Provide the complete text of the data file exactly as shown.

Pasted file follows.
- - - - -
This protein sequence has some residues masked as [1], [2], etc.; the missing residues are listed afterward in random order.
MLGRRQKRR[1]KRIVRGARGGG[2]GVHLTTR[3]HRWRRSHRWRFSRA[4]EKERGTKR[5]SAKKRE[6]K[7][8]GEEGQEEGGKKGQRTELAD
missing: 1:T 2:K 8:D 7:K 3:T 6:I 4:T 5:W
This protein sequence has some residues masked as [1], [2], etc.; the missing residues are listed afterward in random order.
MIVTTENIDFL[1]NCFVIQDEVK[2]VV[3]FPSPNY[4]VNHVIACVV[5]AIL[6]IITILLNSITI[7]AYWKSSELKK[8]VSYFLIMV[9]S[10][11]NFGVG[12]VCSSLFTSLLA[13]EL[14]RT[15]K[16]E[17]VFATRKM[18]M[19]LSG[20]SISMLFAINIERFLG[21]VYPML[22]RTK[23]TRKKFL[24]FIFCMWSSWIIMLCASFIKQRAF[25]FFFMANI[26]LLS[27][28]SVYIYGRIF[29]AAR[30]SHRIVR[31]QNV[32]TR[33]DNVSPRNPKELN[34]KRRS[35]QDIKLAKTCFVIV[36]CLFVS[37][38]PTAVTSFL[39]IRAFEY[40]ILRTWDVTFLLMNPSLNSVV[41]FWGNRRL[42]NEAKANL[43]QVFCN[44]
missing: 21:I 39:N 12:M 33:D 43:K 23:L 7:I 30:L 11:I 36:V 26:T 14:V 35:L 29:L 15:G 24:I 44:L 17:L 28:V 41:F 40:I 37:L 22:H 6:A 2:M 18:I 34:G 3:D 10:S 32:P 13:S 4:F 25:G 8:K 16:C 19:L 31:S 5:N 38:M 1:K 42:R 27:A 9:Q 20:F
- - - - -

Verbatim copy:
This protein sequence has some residues masked as [1], [2], etc.; the missing residues are listed afterward in random order.
MLGRRQKRR[1]KRIVRGARGGG[2]GVHLTTR[3]HRWRRSHRWRFSRA[4]EKERGTKR[5]SAKKRE[6]K[7][8]GEEGQEEGGKKGQRTELAD
missing: 1:T 2:K 8:D 7:K 3:T 6:I 4:T 5:W
This protein sequence has some residues masked as [1], [2], etc.; the missing residues are listed afterward in random order.
MIVTTENIDFL[1]NCFVIQDEVK[2]VV[3]FPSPNY[4]VNHVIACVV[5]AIL[6]IITILLNSITI[7]AYWKSSELKK[8]VSYFLIMV[9]S[10][11]NFGVG[12]VCSSLFTSLLA[13]EL[14]RT[15]K[16]E[17]VFATRKM[18]M[19]LSG[20]SISMLFAINIERFLG[21]VYPML[22]RTK[23]TRKKFL[24]FIFCMWSSWIIMLCASFIKQRAF[25]FFFMANI[26]LLS[27][28]SVYIYGRIF[29]AAR[30]SHRIVR[31]QNV[32]TR[33]DNVSPRNPKELN[34]KRRS[35]QDIKLAKTCFVIV[36]CLFVS[37][38]PTAVTSFL[39]IRAFEY[40]ILRTWDVTFLLMNPSLNSVV[41]FWGNRRL[42]NEAKANL[43]QVFCN[44]
missing: 21:I 39:N 12:M 33:D 43:K 23:L 7:I 30:L 11:I 36:V 26:T 14:V 35:L 29:L 15:G 24:I 44:L 17:L 28:V 41:F 40:I 37:L 22:H 6:A 2:M 18:I 34:G 3:D 10:S 32:P 13:S 4:F 25:G 8:K 16:C 19:L 31:S 5:N 38:M 1:K 42:R 27:A 9:Q 20:F